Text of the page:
So as a bookseller, what am I to do with this poor, put-upon first edition of The Great Gatsby, which might just be The Worst Copy in the World?  To sell it, I have to price it -- but what justifies a price (any price) for a book that, by any reasonable standard pegged to its physical condition, should’ve been trashed years ago?  Truth be told, if it hadn’t been a Gatsby I’d have probably done just that myself.  But it is. 

OK, I admit it: I’m a romantic.  In fact, when I hold this book in my hands, I can’t help but think of Scott and Zelda themselves: beautiful, charmed, talented . . . yet ultimately brought to ruin by illness, drink, disillusionment and failure.  Although Fitzgerald’s place as a titan of American literature now seems secure, as does the stature of Gatsby itself as both a (some would say the) Great American Novel and an absolute superstar in the rare-book world, none of this was the case during his lifetime.

The book’s initial sales were tepid, and in retrospect it seems startlingly clear that his career had already peaked.  His remaining decade and a half was essentially a long downward spiral, during which his creative wellspring was inexorably smothered by financial worries, Zelda’s mental health issues, booze and Hollywood.  He completed just one more novel after Gatsby - 1934's Tender is the Night - and by the time he drank himself to death in California, at age forty-four in 1940, all his major work was out of print and his reputation was in the cellar.  The public, to the extent that they still thought about him at all, had mostly written him off as a has-been.  (Posthumously, of course, he’s done much better.)

So because of all that, it’s easy for me to find reasons to love this particular copy of a book I love anyway, in spite of -- or maybe because of -- the very fact that it’s been so ill-treated by everybody else.  For instance, I love how, with the loose binding and missing title page, the book falls open directly to the dedication page, which reads “Once again, to Zelda.”  I also love that one of those long-ago readers was moved to mark this particular passage on page 134, with a simple pencil line in the margin:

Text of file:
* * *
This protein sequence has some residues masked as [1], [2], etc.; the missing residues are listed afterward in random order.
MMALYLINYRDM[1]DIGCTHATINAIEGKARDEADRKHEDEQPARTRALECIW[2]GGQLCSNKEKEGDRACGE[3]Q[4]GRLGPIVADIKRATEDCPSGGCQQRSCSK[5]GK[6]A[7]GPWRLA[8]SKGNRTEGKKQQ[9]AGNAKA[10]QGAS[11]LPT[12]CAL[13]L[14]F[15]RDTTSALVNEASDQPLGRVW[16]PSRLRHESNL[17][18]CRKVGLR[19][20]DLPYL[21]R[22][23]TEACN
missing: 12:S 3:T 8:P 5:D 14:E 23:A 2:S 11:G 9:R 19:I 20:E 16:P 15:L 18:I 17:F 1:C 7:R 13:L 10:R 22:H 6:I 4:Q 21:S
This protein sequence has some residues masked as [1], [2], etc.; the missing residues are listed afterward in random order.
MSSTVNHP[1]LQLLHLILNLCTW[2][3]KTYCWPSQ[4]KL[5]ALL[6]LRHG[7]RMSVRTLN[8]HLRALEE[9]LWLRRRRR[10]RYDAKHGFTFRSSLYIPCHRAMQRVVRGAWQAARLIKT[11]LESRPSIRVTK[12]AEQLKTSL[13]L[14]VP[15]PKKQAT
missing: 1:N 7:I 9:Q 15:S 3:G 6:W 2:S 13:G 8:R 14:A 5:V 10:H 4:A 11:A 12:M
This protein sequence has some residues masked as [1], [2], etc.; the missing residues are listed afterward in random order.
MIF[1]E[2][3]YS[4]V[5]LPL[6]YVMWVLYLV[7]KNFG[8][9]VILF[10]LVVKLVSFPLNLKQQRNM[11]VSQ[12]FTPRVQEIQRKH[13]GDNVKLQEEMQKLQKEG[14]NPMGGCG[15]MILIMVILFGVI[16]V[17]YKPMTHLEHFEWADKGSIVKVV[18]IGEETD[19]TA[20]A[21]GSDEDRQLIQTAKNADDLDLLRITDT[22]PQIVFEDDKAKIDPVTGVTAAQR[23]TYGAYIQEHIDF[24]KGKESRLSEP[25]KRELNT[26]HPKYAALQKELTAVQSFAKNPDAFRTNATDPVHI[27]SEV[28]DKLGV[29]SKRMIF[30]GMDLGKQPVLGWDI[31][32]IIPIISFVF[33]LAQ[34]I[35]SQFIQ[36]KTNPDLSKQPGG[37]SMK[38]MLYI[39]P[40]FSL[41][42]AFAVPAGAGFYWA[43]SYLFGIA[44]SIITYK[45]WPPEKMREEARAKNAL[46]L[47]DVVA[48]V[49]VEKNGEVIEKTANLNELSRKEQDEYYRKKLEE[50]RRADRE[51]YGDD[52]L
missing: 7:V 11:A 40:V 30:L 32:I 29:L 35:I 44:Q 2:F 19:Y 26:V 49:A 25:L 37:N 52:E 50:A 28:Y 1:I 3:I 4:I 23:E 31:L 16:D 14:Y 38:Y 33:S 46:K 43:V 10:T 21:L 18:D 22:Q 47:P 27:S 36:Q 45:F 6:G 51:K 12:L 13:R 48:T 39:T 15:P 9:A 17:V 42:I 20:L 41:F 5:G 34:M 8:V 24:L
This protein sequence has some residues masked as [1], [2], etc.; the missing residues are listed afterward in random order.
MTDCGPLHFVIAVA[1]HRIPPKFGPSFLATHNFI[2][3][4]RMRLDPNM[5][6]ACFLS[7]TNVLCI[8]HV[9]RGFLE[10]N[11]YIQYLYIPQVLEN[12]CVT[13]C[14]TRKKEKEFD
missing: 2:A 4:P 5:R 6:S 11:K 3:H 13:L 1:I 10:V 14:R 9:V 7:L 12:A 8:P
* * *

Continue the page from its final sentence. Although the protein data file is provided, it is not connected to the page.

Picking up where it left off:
But mostly, I guess, I just groove to the whole metaphorical weltschmerz of the poor thing -- so achingly evocative of the lack of respect and appreciation that hounded its author for too much of his too-short life.  

And finally, I find it sublimely heartbreaking that this wonderful, moving work - this towering achievement of American literature - could ever have been just another One-Cent-a-Day Book.

If you find yourself anywhere near Pasadena this weekend, and would like to pay your respects to this Not-So-Great Gatsby, please come by my booth (#505) at the 45th  California International Antiquarian Book Fair.  I’ll be giving it pride of place, highlighted and headlined as “The Worst Copy in the World.”  And because I am, after all, a bookseller, there’ll be a price-tag on it, too, if you want to take it home with you.  Don’t mind me, though, if I shed a little tear as it walks out of my life.

All images, except where noted otherwise, are courtesy of ReadInk, with our thanks; a special thank you to Howard Prouty for this delightful contribution (SJG).


  1. Your very good words and calculations brought two things to mind: the first being Meyer Wolfshiem's Swastika Holding Company, which Nick visits in the novel's final pages, and my first British Edition of Flappers and Philosophers (Collins, 1922). Once part of the Surrey's Molesey Lending Library, how it ended up at the 1989 Montreal Antiquarian Book Fair I don't know. Though jacketless - not even the blurb remains - it somehow seems a less depressing tome.

  2. This was both illuminating and affecting -- thank you, Howard.